“My favourite thing about mentoring is that I am able to assist children who are currently experiencing similar marginalisation, financial hardship and social barriers that I faced when I was young. It is truly gratifying to know that as a mentor, I have the potential to not only nurture these children and see them flourish, but to also positively change a social problem”.
These are the words of Tony — a RMCC mentor and friend who’s been a familiar face in one of our programs for the past 7 months.
At RMCC, it’s safe to say we’d be lost without our incredible, generous mentors, who donate their spare time and energy to stand by our goal of ensuring no refugee or migrant child slips through the cracks.
They do this by guiding and supporting their mentees in developing knowledge, skills and confidence that will allow them to fully engage in their education and feel a greater part of their community.
To date, we have successfully supported 650 children through our range of programs, which includes Sidekicks Junior and Sidekicks Senior, Family Learning Clubs, school holiday programs and life skill workshops.
And we don’t plan on stopping here. In fact, our 2020 goal is to support 2,000 kids, which is equivalent to the number of refugee and migrant children who resettle in Victoria every single year.
Why is mentoring so important?
Studies have shown that disadvantaged kids who have a mentor are 130% more likely to hold a leadership position in a club, school council or sports team, and 81% more likely to participate in sports or extracurricular activities.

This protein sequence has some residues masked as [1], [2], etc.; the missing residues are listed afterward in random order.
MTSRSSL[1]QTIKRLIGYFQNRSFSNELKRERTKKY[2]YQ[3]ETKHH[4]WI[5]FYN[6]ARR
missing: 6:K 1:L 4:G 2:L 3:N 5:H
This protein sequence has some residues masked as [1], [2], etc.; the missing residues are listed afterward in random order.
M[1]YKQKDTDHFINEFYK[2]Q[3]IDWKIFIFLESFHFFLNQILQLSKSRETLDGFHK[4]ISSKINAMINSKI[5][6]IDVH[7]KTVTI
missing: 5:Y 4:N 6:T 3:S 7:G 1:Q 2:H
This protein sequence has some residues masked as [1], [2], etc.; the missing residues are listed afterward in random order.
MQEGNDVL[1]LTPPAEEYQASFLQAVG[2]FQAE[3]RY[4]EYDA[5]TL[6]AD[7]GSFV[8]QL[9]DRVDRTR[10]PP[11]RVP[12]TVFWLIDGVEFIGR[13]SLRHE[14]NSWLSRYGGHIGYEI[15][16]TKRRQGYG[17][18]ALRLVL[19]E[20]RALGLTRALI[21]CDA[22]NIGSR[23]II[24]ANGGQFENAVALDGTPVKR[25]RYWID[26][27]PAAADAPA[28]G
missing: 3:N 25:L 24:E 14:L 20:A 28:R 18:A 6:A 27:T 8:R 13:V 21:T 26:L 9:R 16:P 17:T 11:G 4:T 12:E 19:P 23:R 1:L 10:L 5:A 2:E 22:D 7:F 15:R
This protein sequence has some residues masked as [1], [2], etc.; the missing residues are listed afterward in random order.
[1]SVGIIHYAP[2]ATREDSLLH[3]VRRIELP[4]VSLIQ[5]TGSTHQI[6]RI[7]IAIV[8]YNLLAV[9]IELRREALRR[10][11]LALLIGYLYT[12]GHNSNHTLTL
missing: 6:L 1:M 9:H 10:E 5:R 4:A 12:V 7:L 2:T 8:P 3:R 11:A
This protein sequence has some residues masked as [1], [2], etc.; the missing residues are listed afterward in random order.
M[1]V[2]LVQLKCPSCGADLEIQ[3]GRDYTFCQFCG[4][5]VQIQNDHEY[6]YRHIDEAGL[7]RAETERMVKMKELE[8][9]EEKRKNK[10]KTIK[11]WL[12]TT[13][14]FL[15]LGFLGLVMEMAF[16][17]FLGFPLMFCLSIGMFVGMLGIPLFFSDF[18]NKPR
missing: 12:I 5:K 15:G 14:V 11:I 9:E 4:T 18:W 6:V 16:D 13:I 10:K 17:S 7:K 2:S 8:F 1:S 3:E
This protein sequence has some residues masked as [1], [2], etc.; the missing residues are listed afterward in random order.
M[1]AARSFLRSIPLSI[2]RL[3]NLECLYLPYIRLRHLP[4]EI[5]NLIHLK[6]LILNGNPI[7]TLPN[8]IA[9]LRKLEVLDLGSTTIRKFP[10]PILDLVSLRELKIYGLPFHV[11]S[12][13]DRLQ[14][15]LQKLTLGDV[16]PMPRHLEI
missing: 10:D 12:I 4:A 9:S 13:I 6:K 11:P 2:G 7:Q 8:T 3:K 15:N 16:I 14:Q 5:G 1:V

Not only this, but children who regularly meet with their mentors are 52% less likely than their peers to skip a day of school, 37% less likely to skip a class and 55% more likely to enrol in university.
So, what is it like to become a RMCC mentor?
Mentoring at RMCC is so much more than just helping out with homework and teaching new skills. It’s about bonding long-term friendships and providing a stable form of support that kids can wholeheartedly rely on — something that is really important in this time of uncertainty and change.
Here’s RMCC mentor, Seraphina, to tell you about her experience:
“It is amazing to see the progress of kids from when I started in February until now! I’ve assisted a number of children with their reading and writing and seen their confidence grow with each session, as well as their enthusiasm and willingness to engage with the different mentors and other children. It’s been a great experience”.
Ready to make a difference?
Check out Tony’s advice to anyone who wants to become part of the RMCC family:
“From personal experience, the best advice I can give to any future mentor is to come into the room with two things: a receptive heart and a set of ears. Why? Because mentoring is a ‘two-way street’ and it is those two things that make the children feel respected and appreciated”.
You can also make a tax-deductible donation by clicking here.